Larkspur's ordinance provides landlords and condominium complexes with the option to set aside a section of their complex, up to 20 percent of their units, as smoking areas. This is statistically generous in a county where only 12 percent of the residents are smokers, according to a recent national study. Statewide and nationwide, the percentage of smokers is 15 percent.
The city's proposal also gives local landlords ample time to comply with the tougher no-smoking rules. Although anti-smoking advocates may consider Larkspur's ordinance overdue, it is important to consider that the city has been diligent and public in its approach.
The proposed law should not come as a surprise to tenants or property owners. The City Council has been holding meetings on the issue since October. Local residents and landlords have been given a chance to help shape the new rules.
But as Dr. Koop said three decades ago, the right of a nonsmoker trumps that of a smoker when the "right to breathe" clean air is at issue. Larkspur's law defends and protects nonsmokers' right to a healthful living space.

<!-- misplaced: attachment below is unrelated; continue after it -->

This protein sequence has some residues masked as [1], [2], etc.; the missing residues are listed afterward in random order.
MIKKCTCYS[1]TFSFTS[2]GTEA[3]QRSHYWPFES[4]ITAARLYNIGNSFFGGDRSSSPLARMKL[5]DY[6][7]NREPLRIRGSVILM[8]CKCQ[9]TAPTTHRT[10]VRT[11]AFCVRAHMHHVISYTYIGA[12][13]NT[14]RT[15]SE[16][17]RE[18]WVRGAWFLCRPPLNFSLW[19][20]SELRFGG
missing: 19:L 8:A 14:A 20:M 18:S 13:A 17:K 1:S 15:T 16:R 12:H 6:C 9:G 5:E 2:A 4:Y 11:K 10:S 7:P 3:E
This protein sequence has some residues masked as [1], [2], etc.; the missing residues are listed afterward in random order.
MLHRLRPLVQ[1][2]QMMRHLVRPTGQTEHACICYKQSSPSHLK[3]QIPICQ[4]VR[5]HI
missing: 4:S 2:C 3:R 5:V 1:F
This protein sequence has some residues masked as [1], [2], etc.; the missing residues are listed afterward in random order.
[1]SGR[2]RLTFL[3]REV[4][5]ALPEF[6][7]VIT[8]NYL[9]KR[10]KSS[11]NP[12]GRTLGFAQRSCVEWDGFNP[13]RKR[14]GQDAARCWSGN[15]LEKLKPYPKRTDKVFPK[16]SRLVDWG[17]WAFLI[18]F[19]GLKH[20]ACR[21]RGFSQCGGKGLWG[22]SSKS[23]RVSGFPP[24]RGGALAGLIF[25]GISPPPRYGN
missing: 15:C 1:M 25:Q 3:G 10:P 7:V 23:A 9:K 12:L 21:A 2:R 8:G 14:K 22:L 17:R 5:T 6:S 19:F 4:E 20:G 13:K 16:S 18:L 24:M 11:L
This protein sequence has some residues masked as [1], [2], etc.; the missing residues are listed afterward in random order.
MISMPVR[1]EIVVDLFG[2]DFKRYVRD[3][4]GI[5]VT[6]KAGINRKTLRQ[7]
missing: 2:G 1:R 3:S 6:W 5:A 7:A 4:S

Domincan College Set To Be Smoke-Free
As of January 01, 2011 Domincan University of California is a smoke-free campus. For more information and assistance in becoming smoke-free visit the Student Health Center in Bertand, Room 100 or call 415-485-3208 M-F.
The Smoke-Free Marin Coalition honors the late Supervisor Charles McGlashan for being a champion for smoke-free outdoor spaces to reduce second-hand smoke exposure and to lower youth smoking rates by changing the social norm around tobacco use. While he is most remembered for his environmental initiatives, few people remember that he also stood up to the tobacco industry and that his words had an international impact. Charles McGlashan’s statement during the public hearing on the County ordinance was published in a World Health Organization training guide for the staffs of Ministers of Health of 19 countries held in Cairo, Egypt in November 2007:
“This smoke-free ordinance represents a shift to the importance of the collective will (as it pertains to health, safety and welfare) as compared to the individual abuse of free will. Humanity has entered a new era in which corporations such as the tobacco industry are held accountable for their destructive products. Humanity has reached a point where the collective free will is no longer tolerating the abuse of the individual free will when the cost becomes too great for all. Personal, political, and public will- have been fueled by growing awareness of the human right to clean air, supported by science.” Charles McGlashan, November 2006